After Dworkin's critiques of the work of H.L.A. Hart, positivism has struggled to respond. In the course of doing so, it split into two branches - exclusive and inclusive positivism. Jules Coleman is a leader of the inclusive position (which he re-names incorporationism, because his jurisprudence does not rule out "incorporation" of morality into law). In its limit case, law might be nothing but moral intuition. This article shows how Hegel demolished this position almost two centuries ago. In addition, a review of Coleman's jurisprudence shows that "rules of recognition" (which Coleman holds as conditions for the possibility of law) are in fact complete superfluities. Coleman could have re-issued his jurisprudence on the basis of unruly recognition of primary rules of law. Also, Coleman has rejected Hart's internal point of view. As a result, Coleman's jurisprudence cannot avoid collapsing into legal realism, common enemy to positivists and Dworkinians alike. Coleman has also admitted that, as a corollary to his position, it is necessary to concede that law need have no practical consequences whatever for human beings. This is precisely the claim of legal realism. Therefore, the collapse of Coleman's positivism into legal realism is complete and irreversible. Only in Dworkinian jurisprudence can law make a practical difference.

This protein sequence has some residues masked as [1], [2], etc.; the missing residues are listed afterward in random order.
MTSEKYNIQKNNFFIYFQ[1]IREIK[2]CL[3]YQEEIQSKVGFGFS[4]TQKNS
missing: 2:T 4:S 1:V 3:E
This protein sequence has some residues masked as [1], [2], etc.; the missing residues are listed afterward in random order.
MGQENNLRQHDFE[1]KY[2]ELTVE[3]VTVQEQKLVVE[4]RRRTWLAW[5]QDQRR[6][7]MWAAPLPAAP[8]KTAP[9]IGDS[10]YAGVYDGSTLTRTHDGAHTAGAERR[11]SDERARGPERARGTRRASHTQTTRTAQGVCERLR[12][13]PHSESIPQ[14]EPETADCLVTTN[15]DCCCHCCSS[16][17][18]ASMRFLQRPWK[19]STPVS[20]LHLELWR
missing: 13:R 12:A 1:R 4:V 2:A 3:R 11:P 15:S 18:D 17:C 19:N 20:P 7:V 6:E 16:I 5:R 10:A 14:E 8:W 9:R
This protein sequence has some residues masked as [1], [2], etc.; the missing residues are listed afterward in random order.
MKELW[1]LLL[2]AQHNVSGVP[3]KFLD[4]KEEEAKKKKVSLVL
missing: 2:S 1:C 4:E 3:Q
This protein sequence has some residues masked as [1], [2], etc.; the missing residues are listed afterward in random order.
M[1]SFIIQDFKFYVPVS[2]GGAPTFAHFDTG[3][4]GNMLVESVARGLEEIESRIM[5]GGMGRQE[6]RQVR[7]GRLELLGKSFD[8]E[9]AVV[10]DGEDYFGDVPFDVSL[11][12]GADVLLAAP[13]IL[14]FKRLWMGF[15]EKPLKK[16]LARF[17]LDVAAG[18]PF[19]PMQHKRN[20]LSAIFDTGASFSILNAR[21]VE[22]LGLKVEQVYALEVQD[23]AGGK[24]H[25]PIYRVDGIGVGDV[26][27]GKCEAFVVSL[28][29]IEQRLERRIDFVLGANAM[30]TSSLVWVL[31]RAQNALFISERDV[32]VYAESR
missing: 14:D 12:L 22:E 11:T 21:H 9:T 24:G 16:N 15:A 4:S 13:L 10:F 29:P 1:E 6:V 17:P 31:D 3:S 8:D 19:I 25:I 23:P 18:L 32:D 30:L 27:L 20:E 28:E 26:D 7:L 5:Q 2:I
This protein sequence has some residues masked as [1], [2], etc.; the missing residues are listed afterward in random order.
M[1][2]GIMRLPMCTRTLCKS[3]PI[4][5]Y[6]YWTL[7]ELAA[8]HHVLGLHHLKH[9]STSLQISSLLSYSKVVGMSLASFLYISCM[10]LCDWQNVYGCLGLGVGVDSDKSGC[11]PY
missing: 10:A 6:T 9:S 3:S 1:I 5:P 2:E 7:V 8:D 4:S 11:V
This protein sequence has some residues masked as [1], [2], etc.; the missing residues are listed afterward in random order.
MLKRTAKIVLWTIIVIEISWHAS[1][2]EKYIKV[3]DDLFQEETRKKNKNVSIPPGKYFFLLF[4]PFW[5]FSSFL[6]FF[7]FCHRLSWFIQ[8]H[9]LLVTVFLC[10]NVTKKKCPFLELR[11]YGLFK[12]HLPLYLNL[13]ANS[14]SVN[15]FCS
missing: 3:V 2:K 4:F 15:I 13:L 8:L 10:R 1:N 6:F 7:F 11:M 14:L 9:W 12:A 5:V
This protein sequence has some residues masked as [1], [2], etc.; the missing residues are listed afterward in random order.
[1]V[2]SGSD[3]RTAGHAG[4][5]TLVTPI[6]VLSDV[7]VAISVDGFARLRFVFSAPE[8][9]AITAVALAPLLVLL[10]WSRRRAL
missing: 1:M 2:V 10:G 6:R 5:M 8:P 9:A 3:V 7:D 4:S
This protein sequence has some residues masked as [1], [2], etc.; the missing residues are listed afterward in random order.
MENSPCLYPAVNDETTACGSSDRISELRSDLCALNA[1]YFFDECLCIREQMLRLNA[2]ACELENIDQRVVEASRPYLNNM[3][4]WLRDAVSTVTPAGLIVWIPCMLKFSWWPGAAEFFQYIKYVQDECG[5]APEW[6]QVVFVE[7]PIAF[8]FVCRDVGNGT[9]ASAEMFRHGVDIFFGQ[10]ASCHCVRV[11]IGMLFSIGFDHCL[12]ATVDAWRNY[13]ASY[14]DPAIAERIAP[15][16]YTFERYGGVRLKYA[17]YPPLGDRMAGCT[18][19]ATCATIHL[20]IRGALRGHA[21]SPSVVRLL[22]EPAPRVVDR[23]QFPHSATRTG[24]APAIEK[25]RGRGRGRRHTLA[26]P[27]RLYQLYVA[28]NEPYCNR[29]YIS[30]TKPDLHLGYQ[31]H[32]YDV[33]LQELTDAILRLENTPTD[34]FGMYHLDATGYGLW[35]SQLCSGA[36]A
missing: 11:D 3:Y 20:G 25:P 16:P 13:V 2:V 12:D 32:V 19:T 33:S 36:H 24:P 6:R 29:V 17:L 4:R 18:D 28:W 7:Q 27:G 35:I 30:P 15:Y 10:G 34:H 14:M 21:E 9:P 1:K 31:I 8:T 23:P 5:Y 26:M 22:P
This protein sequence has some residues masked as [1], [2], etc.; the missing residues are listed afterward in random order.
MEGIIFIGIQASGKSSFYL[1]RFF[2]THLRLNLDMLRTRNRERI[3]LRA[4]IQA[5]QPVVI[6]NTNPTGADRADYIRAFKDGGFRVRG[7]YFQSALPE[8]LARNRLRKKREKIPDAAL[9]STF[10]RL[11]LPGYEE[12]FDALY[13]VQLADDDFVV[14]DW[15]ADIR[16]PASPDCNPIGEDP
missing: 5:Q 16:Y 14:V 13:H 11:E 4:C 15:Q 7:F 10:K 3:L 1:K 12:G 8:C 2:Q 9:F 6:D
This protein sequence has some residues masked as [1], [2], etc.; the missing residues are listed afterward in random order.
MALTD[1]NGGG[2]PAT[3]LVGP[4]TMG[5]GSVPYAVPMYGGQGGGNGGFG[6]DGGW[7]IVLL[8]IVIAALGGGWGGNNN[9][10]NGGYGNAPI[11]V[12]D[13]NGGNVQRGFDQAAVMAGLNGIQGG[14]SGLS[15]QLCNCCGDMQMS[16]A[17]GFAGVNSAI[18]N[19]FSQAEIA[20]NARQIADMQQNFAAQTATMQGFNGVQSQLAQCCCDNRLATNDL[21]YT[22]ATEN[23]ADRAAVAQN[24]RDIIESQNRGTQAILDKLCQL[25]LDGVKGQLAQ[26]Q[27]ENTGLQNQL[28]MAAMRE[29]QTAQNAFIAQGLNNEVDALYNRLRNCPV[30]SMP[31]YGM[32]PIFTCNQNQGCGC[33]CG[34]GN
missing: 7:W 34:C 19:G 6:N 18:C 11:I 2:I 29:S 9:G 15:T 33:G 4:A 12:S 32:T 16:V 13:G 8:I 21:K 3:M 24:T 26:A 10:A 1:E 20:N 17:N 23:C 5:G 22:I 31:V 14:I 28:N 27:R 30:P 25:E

Coleman's more recent work contradicts this theme. Recently, Coleman has abandoned the "separation thesis" - that law is nott necessarily connected with morality. In this work, Coleman's jurisprudence simply collapses into Dworkinianism. Under either vector of these contradictory jurisprudences, Coleman can hold no ground against the competing views of Dworkinianism and legal realism.
This paper supplements an earlier paper ("Russell's Paradox and Legal Positivism") which uses set theory to show that exclusive positivism (necessary to the claim that law is separable from morality) is logically contradictory. If these two papers are correct, then legal positivism (in both its guises) is invalid. Our choice, then, is between legal realism (i.e., nihilism) and Dworkin's interpretive theory of jurisprudence.
- Inclusive Legal Positiviism,
- Rules of Recognition,
- Internal Point of View
Available at: http://works.bepress.com/david_carlson/3/